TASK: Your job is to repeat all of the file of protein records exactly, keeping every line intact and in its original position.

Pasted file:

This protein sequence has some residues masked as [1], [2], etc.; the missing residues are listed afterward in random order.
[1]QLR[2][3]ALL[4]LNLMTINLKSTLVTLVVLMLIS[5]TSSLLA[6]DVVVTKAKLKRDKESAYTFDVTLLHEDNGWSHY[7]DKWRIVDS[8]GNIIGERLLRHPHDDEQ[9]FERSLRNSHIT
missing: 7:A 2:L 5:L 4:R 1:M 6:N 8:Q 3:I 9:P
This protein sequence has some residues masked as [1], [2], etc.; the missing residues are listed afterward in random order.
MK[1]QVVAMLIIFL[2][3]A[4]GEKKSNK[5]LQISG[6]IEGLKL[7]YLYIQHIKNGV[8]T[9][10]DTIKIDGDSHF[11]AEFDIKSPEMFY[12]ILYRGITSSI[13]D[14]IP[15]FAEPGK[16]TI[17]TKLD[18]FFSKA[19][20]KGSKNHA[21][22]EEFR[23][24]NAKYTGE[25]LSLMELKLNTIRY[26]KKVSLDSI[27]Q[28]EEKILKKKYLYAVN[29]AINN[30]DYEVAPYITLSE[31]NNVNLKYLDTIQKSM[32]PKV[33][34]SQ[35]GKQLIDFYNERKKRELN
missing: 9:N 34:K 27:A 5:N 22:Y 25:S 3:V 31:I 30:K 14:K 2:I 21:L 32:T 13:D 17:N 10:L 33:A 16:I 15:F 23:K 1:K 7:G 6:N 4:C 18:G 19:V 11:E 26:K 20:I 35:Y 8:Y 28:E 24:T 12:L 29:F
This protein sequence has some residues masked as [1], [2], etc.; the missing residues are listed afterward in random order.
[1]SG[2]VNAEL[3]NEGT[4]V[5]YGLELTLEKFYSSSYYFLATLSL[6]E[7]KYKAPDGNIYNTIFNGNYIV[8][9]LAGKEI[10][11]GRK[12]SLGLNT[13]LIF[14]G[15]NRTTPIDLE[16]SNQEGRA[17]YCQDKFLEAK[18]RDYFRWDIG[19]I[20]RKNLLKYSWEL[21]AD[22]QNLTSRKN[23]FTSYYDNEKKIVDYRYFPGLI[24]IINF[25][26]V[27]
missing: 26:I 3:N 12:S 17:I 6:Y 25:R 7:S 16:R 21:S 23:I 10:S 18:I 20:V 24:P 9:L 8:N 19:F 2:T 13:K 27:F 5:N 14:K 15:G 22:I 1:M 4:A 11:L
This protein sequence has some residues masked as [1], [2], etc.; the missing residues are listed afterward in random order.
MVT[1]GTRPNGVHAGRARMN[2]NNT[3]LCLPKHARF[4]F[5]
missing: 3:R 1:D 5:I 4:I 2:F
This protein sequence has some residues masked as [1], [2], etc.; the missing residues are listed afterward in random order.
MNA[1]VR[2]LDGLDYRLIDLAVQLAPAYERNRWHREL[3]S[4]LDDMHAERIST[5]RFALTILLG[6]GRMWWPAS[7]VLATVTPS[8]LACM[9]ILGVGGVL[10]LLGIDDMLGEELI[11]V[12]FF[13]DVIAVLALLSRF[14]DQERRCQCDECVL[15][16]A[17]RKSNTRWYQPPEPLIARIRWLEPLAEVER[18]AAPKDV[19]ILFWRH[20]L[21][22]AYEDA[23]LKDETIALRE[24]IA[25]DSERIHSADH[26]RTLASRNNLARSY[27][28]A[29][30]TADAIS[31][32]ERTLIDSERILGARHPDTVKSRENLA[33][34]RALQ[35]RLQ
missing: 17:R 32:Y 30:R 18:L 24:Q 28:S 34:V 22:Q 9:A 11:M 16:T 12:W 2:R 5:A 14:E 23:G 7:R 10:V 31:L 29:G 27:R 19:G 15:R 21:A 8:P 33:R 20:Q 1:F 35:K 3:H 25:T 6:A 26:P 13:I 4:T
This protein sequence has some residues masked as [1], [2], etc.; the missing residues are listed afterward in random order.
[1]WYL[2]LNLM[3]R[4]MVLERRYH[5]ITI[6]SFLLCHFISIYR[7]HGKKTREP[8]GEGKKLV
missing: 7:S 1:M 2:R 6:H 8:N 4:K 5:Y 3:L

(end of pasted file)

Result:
This protein sequence has some residues masked as [1], [2], etc.; the missing residues are listed afterward in random order.
[1]QLR[2][3]ALL[4]LNLMTINLKSTLVTLVVLMLIS[5]TSSLLA[6]DVVVTKAKLKRDKESAYTFDVTLLHEDNGWSHY[7]DKWRIVDS[8]GNIIGERLLRHPHDDEQ[9]FERSLRNSHIT
missing: 7:A 2:L 5:L 4:R 1:M 6:N 8:Q 3:I 9:P
This protein sequence has some residues masked as [1], [2], etc.; the missing residues are listed afterward in random order.
MK[1]QVVAMLIIFL[2][3]A[4]GEKKSNK[5]LQISG[6]IEGLKL[7]YLYIQHIKNGV[8]T[9][10]DTIKIDGDSHF[11]AEFDIKSPEMFY[12]ILYRGITSSI[13]D[14]IP[15]FAEPGK[16]TI[17]TKLD[18]FFSKA[19][20]KGSKNHA[21][22]EEFR[23][24]NAKYTGE[25]LSLMELKLNTIRY[26]KKVSLDSI[27]Q[28]EEKILKKKYLYAVN[29]AINN[30]DYEVAPYITLSE[31]NNVNLKYLDTIQKSM[32]PKV[33][34]SQ[35]GKQLIDFYNERKKRELN
missing: 9:N 34:K 27:A 5:N 22:Y 25:S 3:V 31:I 30:K 14:K 2:I 21:L 32:T 13:D 17:N 10:L 33:A 16:I 15:F 23:K 1:K 7:G 6:N 4:C 18:G 19:V 11:E 26:K 20:I 35:Y 8:Y 28:E 24:T 12:L 29:F
This protein sequence has some residues masked as [1], [2], etc.; the missing residues are listed afterward in random order.
[1]SG[2]VNAEL[3]NEGT[4]V[5]YGLELTLEKFYSSSYYFLATLSL[6]E[7]KYKAPDGNIYNTIFNGNYIV[8][9]LAGKEI[10][11]GRK[12]SLGLNT[13]LIF[14]G[15]NRTTPIDLE[16]SNQEGRA[17]YCQDKFLEAK[18]RDYFRWDIG[19]I[20]RKNLLKYSWEL[21]AD[22]QNLTSRKN[23]FTSYYDNEKKIVDYRYFPGLI[24]IINF[25][26]V[27]
missing: 26:I 3:N 12:S 17:I 6:Y 25:R 7:S 16:R 21:S 23:I 10:S 18:I 20:V 24:P 9:L 8:N 19:F 2:T 13:K 27:F 5:N 14:K 15:G 22:I 1:M 4:A 11:L
This protein sequence has some residues masked as [1], [2], etc.; the missing residues are listed afterward in random order.
MVT[1]GTRPNGVHAGRARMN[2]NNT[3]LCLPKHARF[4]F[5]
missing: 3:R 1:D 5:I 4:I 2:F
This protein sequence has some residues masked as [1], [2], etc.; the missing residues are listed afterward in random order.
MNA[1]VR[2]LDGLDYRLIDLAVQLAPAYERNRWHREL[3]S[4]LDDMHAERIST[5]RFALTILLG[6]GRMWWPAS[7]VLATVTPS[8]LACM[9]ILGVGGVL[10]LLGIDDMLGEELI[11]V[12]FF[13]DVIAVLALLSRF[14]DQERRCQCDECVL[15][16]A[17]RKSNTRWYQPPEPLIARIRWLEPLAEVER[18]AAPKDV[19]ILFWRH[20]L[21][22]AYEDA[23]LKDETIALRE[24]IA[25]DSERIHSADH[26]RTLASRNNLARSY[27][28]A[29][30]TADAIS[31][32]ERTLIDSERILGARHPDTVKSRENLA[33][34]RALQ[35]RLQ
missing: 17:R 32:Y 30:R 18:L 24:Q 28:S 34:V 22:Q 9:A 11:M 16:T 12:W 2:R 5:A 14:E 23:G 7:R 10:V 31:L 29:G 27:R 19:G 15:R 21:A 8:P 33:R 20:Q 1:F 35:K 3:H 25:T 6:A 26:P 13:I 4:T
This protein sequence has some residues masked as [1], [2], etc.; the missing residues are listed afterward in random order.
[1]WYL[2]LNLM[3]R[4]MVLERRYH[5]ITI[6]SFLLCHFISIYR[7]HGKKTREP[8]GEGKKLV
missing: 7:S 1:M 2:R 6:H 8:N 4:K 5:Y 3:L